HEART attack symptoms include difficulty breathing, severe chest pain, and an overwhelming feeling of anxiety. But you could lower risk of a deadly myocardial infarction and heart disease by making a few diet swaps, and by avoiding certain foods. This is the common household oil that you should avoid while cooking.
Heart attacks are serious medical emergencies that require immediate attention from a doctor. You could be raising your risk of a deadly heart attack – or myocardial infarction – if you regularly eat coconut oil, it’s been claimed. Heart attacks are caused by a lack of blood reaching the heart. Without enough blood, the heart could become seriously damaged – and it may even be life-threatening. A heart attack could also be a symptom of coronary heart disease, which is where fatty deposits build up in the arteries, which limits the amount of blood reaching the heart. You could be increasing your chances of heart disease by regularly consuming coconut oil, scientists have revealed.
Eating coconut oil results in “significantly” higher levels of ‘bad’ LDL cholesterol, compared with nontropical vegetable oils, according to researchers from the National University of Singapore. They suggested that coconut oil is particularly high in saturated fat, which may subsequently raise cholesterol levels. The scientists used 16 previous studies to assess coconut oils’ impact on cardiovascular risk. Higher levels of LDL cholesterol increases the risk of high blood pressure, as well as heart attacks.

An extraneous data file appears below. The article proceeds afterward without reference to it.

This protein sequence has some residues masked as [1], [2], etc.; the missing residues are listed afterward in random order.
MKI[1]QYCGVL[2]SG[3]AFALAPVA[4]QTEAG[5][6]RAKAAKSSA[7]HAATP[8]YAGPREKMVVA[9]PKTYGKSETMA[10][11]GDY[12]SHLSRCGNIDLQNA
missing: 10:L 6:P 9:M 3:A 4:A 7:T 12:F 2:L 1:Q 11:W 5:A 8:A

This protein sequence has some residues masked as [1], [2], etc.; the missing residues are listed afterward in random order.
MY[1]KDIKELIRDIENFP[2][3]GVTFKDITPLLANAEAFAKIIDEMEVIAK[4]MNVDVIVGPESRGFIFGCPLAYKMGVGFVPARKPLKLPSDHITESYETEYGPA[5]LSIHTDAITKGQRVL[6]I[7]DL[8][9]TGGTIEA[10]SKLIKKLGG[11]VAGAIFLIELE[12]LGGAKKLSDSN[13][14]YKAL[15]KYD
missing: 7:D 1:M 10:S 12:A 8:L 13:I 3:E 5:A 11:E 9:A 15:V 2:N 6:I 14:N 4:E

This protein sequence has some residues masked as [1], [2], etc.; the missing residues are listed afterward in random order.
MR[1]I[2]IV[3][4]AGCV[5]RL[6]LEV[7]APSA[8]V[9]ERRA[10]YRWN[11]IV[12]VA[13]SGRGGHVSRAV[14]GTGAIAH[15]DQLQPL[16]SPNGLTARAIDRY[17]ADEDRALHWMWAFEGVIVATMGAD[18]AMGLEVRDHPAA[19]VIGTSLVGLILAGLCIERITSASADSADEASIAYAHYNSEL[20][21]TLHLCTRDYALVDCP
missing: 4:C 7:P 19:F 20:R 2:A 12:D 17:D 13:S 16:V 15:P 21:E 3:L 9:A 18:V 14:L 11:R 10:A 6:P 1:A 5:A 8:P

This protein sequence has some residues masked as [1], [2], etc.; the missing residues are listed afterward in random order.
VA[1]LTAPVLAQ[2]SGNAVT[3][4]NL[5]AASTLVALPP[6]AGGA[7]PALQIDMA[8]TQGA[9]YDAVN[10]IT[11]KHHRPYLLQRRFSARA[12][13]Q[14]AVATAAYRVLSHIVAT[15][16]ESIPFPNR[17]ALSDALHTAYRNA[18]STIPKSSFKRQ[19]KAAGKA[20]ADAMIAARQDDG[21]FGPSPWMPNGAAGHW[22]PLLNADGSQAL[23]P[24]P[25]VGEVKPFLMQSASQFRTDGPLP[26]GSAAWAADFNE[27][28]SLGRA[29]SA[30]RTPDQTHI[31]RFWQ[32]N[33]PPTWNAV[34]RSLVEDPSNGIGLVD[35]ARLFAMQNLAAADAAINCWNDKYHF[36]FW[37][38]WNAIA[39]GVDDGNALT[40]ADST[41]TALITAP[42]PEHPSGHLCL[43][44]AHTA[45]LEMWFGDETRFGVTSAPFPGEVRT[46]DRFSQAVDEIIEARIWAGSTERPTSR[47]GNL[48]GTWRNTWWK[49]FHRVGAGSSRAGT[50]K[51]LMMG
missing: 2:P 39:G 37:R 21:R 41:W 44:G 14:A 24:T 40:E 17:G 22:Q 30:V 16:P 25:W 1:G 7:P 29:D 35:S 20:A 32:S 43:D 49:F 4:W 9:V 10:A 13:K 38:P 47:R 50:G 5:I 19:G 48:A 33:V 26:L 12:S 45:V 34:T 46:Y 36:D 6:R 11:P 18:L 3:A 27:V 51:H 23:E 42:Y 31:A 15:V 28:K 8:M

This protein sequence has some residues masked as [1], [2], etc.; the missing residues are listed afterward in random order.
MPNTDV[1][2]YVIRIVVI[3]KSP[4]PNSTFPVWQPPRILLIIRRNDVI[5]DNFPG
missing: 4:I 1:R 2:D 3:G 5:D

“Thanks to marketing strategies that tout coconut oil as healthy, many people consider this solid, white fat a health food,” said Harvard Medical School.
“But a new analysis confirms what nutrition experts have said for years: Coconut oil raises harmful LDL cholesterol [a well-known contributor to heart disease] much more than other vegetable oils.
“Compared with these vegetable oils, coconut oil raised LDL cholesterol by 10 points, on average.
“An editorial accompanying the study states: ‘In culinary practice, coconut oil should not be used as a regular cooking oil, although it can be used sparingly for flavour or texture’.”
High cholesterol may be caused by eating lots of fatty foods, or by not doing enough exercise. Obesity, smoking, and drinking lots of alcohol, all contribute to your cholesterol levels. Medication can help to keep your cholesterol levels in check, but it’s also important to stick to a healthy diet, and to do regular exercise. Everyone should aim to eat at least five portions of fruit and vegetables every day, as well as 150 minutes of exercise every week. The most common heart attack signs include severe chest pain and having a sudden feeling of anxiety.
Some patients have also reported persistent dizziness, swollen ankles, or an irregular heartbeat. A fever, throat pain, or a pain spreading down your arm, could also be caused by a heart attack. If you think you, or someone you know, may be having a heart attack, it’s crucial that you dial 999 straight away.